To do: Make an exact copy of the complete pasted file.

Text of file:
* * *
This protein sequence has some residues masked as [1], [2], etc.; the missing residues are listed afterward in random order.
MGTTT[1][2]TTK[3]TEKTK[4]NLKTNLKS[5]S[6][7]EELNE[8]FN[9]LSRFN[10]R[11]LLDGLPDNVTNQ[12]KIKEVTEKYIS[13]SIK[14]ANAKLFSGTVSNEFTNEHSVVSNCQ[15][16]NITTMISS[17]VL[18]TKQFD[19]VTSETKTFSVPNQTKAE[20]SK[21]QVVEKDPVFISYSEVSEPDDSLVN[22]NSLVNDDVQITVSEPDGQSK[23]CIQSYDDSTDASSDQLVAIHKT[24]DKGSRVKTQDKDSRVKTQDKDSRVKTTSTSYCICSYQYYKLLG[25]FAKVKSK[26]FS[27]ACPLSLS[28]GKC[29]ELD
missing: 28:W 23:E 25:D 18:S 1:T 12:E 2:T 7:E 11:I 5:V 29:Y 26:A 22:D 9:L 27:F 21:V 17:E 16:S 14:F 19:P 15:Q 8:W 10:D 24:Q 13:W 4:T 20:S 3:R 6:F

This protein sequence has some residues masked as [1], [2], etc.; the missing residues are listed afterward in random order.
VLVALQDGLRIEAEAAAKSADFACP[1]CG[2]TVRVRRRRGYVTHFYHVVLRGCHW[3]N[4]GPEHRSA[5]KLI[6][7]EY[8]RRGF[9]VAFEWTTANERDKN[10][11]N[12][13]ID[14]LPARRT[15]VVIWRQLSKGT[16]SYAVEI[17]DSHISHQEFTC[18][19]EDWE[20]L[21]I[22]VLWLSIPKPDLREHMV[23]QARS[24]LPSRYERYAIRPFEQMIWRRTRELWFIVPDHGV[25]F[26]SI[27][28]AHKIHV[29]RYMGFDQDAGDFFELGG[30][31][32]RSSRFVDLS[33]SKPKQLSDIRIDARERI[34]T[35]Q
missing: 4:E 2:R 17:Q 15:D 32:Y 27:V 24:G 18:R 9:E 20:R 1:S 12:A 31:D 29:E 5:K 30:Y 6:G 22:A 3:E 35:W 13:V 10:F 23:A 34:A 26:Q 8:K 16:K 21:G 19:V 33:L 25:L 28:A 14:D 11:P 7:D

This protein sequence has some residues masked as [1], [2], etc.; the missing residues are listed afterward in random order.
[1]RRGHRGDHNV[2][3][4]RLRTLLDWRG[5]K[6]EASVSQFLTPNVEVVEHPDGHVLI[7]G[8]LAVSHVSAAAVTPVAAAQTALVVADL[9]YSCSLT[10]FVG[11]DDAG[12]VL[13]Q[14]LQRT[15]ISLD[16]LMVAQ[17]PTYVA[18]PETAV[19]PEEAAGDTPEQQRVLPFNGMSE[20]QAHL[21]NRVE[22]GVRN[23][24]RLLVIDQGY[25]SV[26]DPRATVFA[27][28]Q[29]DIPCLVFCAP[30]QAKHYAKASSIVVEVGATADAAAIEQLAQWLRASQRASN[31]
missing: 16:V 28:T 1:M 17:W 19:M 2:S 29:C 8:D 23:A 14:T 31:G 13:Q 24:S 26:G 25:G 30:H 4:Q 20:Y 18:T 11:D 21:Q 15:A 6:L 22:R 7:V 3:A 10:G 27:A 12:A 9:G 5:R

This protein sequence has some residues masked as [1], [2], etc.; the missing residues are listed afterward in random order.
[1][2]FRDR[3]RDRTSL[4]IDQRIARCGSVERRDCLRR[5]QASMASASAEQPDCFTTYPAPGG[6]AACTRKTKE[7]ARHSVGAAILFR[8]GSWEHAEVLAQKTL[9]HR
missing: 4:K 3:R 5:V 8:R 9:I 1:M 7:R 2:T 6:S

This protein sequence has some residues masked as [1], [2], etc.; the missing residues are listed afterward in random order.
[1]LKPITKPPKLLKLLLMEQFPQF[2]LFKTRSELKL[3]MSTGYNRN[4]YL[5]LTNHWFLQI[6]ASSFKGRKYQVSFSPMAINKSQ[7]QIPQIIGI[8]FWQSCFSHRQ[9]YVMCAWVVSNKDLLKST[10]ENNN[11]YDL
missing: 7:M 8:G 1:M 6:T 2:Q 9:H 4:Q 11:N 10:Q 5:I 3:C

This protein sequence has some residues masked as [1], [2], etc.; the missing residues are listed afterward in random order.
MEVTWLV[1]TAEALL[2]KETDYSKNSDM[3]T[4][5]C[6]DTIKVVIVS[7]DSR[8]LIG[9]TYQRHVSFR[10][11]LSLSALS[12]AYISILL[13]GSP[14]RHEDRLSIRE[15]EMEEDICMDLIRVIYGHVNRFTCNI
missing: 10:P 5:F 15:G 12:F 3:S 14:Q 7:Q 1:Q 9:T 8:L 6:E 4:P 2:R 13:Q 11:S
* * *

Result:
This protein sequence has some residues masked as [1], [2], etc.; the missing residues are listed afterward in random order.
MGTTT[1][2]TTK[3]TEKTK[4]NLKTNLKS[5]S[6][7]EELNE[8]FN[9]LSRFN[10]R[11]LLDGLPDNVTNQ[12]KIKEVTEKYIS[13]SIK[14]ANAKLFSGTVSNEFTNEHSVVSNCQ[15][16]NITTMISS[17]VL[18]TKQFD[19]VTSETKTFSVPNQTKAE[20]SK[21]QVVEKDPVFISYSEVSEPDDSLVN[22]NSLVNDDVQITVSEPDGQSK[23]CIQSYDDSTDASSDQLVAIHKT[24]DKGSRVKTQDKDSRVKTQDKDSRVKTTSTSYCICSYQYYKLLG[25]FAKVKSK[26]FS[27]ACPLSLS[28]GKC[29]ELD
missing: 28:W 23:E 25:D 18:S 1:T 12:E 2:T 7:E 11:I 5:V 29:Y 26:A 22:D 9:L 27:F 21:V 17:E 16:S 14:F 19:P 15:Q 8:W 10:D 24:Q 13:W 4:T 20:S 3:R 6:F

This protein sequence has some residues masked as [1], [2], etc.; the missing residues are listed afterward in random order.
VLVALQDGLRIEAEAAAKSADFACP[1]CG[2]TVRVRRRRGYVTHFYHVVLRGCHW[3]N[4]GPEHRSA[5]KLI[6][7]EY[8]RRGF[9]VAFEWTTANERDKN[10][11]N[12][13]ID[14]LPARRT[15]VVIWRQLSKGT[16]SYAVEI[17]DSHISHQEFTC[18][19]EDWE[20]L[21]I[22]VLWLSIPKPDLREHMV[23]QARS[24]LPSRYERYAIRPFEQMIWRRTRELWFIVPDHGV[25]F[26]SI[27][28]AHKIHV[29]RYMGFDQDAGDFFELGG[30][31][32]RSSRFVDLS[33]SKPKQLSDIRIDARERI[34]T[35]Q
missing: 4:E 2:R 17:Q 15:D 32:Y 27:V 24:G 18:R 9:E 20:R 1:S 12:A 31:D 29:E 5:K 30:Y 6:G 22:A 3:E 35:W 13:V 10:F 23:A 34:A 26:Q 8:K 16:K 21:G 19:V 33:L 25:L 28:A 14:D 11:P 7:D

This protein sequence has some residues masked as [1], [2], etc.; the missing residues are listed afterward in random order.
[1]RRGHRGDHNV[2][3][4]RLRTLLDWRG[5]K[6]EASVSQFLTPNVEVVEHPDGHVLI[7]G[8]LAVSHVSAAAVTPVAAAQTALVVADL[9]YSCSLT[10]FVG[11]DDAG[12]VL[13]Q[14]LQRT[15]ISLD[16]LMVAQ[17]PTYVA[18]PETAV[19]PEEAAGDTPEQQRVLPFNGMSE[20]QAHL[21]NRVE[22]GVRN[23][24]RLLVIDQGY[25]SV[26]DPRATVFA[27][28]Q[29]DIPCLVFCAP[30]QAKHYAKASSIVVEVGATADAAAIEQLAQWLRASQRASN[31]
missing: 16:V 28:T 1:M 17:W 19:M 2:S 29:C 8:D 23:A 14:T 31:G 13:Q 24:S 26:G 25:G 30:H 4:Q 20:Y 18:T 11:D 21:Q 15:A 6:L 22:R 7:V 3:A 10:G 27:A 12:A 9:G 5:R

This protein sequence has some residues masked as [1], [2], etc.; the missing residues are listed afterward in random order.
[1][2]FRDR[3]RDRTSL[4]IDQRIARCGSVERRDCLRR[5]QASMASASAEQPDCFTTYPAPGG[6]AACTRKTKE[7]ARHSVGAAILFR[8]GSWEHAEVLAQKTL[9]HR
missing: 4:K 3:R 5:V 8:R 9:I 1:M 7:R 2:T 6:S

This protein sequence has some residues masked as [1], [2], etc.; the missing residues are listed afterward in random order.
[1]LKPITKPPKLLKLLLMEQFPQF[2]LFKTRSELKL[3]MSTGYNRN[4]YL[5]LTNHWFLQI[6]ASSFKGRKYQVSFSPMAINKSQ[7]QIPQIIGI[8]FWQSCFSHRQ[9]YVMCAWVVSNKDLLKST[10]ENNN[11]YDL
missing: 7:M 8:G 1:M 6:T 2:Q 9:H 4:Q 11:N 10:Q 5:I 3:C

This protein sequence has some residues masked as [1], [2], etc.; the missing residues are listed afterward in random order.
MEVTWLV[1]TAEALL[2]KETDYSKNSDM[3]T[4][5]C[6]DTIKVVIVS[7]DSR[8]LIG[9]TYQRHVSFR[10][11]LSLSALS[12]AYISILL[13]GSP[14]RHEDRLSIRE[15]EMEEDICMDLIRVIYGHVNRFTCNI
missing: 10:P 5:F 15:G 12:F 3:S 14:Q 7:Q 1:Q 9:T 8:L 6:E 4:P 2:R 13:Q 11:S